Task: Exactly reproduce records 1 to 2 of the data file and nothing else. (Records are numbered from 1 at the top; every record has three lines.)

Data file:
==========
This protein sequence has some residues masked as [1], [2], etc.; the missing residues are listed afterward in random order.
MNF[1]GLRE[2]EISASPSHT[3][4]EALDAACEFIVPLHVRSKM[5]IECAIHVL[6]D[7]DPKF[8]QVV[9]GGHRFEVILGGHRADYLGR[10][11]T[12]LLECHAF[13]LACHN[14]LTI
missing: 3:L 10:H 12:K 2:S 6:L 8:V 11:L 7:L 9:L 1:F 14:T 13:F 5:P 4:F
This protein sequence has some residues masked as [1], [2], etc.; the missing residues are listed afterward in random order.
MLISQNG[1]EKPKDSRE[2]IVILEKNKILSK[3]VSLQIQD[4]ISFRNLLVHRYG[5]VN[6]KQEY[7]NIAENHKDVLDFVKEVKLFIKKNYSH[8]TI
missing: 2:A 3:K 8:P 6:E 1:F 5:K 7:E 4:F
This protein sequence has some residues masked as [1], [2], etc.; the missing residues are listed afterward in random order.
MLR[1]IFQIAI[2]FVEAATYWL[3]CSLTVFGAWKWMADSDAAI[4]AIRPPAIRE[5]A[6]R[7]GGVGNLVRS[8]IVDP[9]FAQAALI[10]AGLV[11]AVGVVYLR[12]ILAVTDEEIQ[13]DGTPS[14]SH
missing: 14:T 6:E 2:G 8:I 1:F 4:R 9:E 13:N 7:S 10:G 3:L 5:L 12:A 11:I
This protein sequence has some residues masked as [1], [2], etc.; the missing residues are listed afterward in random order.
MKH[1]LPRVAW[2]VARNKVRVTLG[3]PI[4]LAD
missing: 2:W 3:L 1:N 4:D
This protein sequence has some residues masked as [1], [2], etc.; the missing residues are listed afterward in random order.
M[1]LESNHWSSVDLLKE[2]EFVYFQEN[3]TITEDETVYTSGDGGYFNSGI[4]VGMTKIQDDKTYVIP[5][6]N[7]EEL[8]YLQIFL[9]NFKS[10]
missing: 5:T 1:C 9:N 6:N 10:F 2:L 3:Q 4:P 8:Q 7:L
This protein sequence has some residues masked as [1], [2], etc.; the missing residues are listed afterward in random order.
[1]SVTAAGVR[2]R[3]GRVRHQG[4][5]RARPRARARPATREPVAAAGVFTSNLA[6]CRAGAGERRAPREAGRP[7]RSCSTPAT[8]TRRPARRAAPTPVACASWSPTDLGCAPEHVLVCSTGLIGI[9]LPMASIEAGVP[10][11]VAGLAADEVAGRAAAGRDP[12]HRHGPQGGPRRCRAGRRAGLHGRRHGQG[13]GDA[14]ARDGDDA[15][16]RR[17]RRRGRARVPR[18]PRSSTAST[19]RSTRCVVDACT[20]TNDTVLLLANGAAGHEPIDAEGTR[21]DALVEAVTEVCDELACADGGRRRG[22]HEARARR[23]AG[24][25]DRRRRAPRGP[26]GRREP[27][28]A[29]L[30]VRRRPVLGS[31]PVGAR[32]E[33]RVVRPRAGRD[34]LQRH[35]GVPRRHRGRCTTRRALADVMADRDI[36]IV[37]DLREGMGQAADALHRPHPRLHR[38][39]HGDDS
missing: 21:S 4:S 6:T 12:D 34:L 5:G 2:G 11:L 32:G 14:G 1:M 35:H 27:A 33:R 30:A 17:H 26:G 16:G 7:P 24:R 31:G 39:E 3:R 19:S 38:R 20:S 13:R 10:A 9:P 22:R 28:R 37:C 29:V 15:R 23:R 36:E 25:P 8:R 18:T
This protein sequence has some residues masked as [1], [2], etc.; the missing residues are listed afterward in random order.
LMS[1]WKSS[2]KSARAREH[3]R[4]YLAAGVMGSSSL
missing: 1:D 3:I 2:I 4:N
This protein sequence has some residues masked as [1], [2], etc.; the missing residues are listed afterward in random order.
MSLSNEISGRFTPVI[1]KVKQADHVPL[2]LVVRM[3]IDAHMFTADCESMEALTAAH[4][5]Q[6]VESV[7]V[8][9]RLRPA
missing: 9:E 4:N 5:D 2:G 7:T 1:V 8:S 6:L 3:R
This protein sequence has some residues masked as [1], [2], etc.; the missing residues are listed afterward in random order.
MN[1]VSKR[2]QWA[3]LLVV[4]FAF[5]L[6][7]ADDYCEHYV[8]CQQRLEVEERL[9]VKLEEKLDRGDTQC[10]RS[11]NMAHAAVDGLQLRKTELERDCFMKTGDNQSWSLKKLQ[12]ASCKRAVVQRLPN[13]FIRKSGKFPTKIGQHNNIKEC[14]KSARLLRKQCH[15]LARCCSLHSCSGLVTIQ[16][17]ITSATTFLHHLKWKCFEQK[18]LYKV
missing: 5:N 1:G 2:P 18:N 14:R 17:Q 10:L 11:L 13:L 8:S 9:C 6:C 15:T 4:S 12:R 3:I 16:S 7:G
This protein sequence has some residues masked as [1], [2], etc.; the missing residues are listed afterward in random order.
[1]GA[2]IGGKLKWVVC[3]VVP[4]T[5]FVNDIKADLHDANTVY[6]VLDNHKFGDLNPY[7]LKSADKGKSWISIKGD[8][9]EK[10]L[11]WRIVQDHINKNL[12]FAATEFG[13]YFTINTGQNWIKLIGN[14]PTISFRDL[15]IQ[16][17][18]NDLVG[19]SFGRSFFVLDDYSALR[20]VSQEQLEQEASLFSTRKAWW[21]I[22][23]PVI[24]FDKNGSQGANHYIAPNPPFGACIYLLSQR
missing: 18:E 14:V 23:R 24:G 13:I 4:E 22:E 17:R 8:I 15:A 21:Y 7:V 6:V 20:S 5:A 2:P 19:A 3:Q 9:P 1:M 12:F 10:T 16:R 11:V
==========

This protein sequence has some residues masked as [1], [2], etc.; the missing residues are listed afterward in random order.
MNF[1]GLRE[2]EISASPSHT[3][4]EALDAACEFIVPLHVRSKM[5]IECAIHVL[6]D[7]DPKF[8]QVV[9]GGHRFEVILGGHRADYLGR[10][11]T[12]LLECHAF[13]LACHN[14]LTI
missing: 3:L 10:H 12:K 2:S 6:L 8:V 11:L 7:L 9:L 1:F 14:T 13:F 5:P 4:F
This protein sequence has some residues masked as [1], [2], etc.; the missing residues are listed afterward in random order.
MLISQNG[1]EKPKDSRE[2]IVILEKNKILSK[3]VSLQIQD[4]ISFRNLLVHRYG[5]VN[6]KQEY[7]NIAENHKDVLDFVKEVKLFIKKNYSH[8]TI
missing: 2:A 3:K 8:P 6:E 1:F 5:K 7:E 4:F